A rally for "Repairs Not iPads" was held Tuesday to fight a $1 billion plan in the nation's second-largest school district to put an iPad in the hands of its 650,000 students.
Community members claims that LAUSD Superintendent John Deasy’s "proposal to spend the money on iPads is a vanity project that ignores the basic needs of students," according to a press release.
The tablets cost almost $700 apiece and are paid for by voter-approved bond money.
Former LAUSD Superintendent William J. Johnston and California Assemblyman Curt Hagman both believe that Deasy is misusing bond funds.
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Johnston’s reasoning is that use of repair and construction bond money to fund the purchase of tablets for every student and teacher in the district is illegal.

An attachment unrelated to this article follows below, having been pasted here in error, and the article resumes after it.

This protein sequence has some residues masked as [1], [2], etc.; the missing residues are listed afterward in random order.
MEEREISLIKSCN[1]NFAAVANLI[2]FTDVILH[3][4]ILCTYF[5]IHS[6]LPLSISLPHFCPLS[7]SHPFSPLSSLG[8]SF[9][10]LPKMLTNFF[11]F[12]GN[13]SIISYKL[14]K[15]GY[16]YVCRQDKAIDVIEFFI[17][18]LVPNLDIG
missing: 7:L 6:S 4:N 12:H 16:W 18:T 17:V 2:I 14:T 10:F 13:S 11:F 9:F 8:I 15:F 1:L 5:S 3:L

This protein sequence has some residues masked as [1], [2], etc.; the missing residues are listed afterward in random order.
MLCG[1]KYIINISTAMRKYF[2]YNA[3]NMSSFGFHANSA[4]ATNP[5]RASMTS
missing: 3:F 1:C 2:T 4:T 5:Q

Similarly, Hagman introduced Assembly Bill 1754 which aims to ban the use of school bond money for iPads.
Monica Garcia, an LAUSD board member, said that providing all LAUSD students and staff with iPads or laptop computers would not take away funding from essential programs.
"The iPad program is strictly an investment from our bond program, which is separate from our general fund," Garcia told NBC4.
School district officials faced an embarrassing glitch when the first round of tablets went out last year.
Instead of solving math problems or doing English homework, as administrators envisioned, more than 300 Los Angeles Unified School District students promptly cracked the security settings and started tweeting, posting to Facebook and playing video games.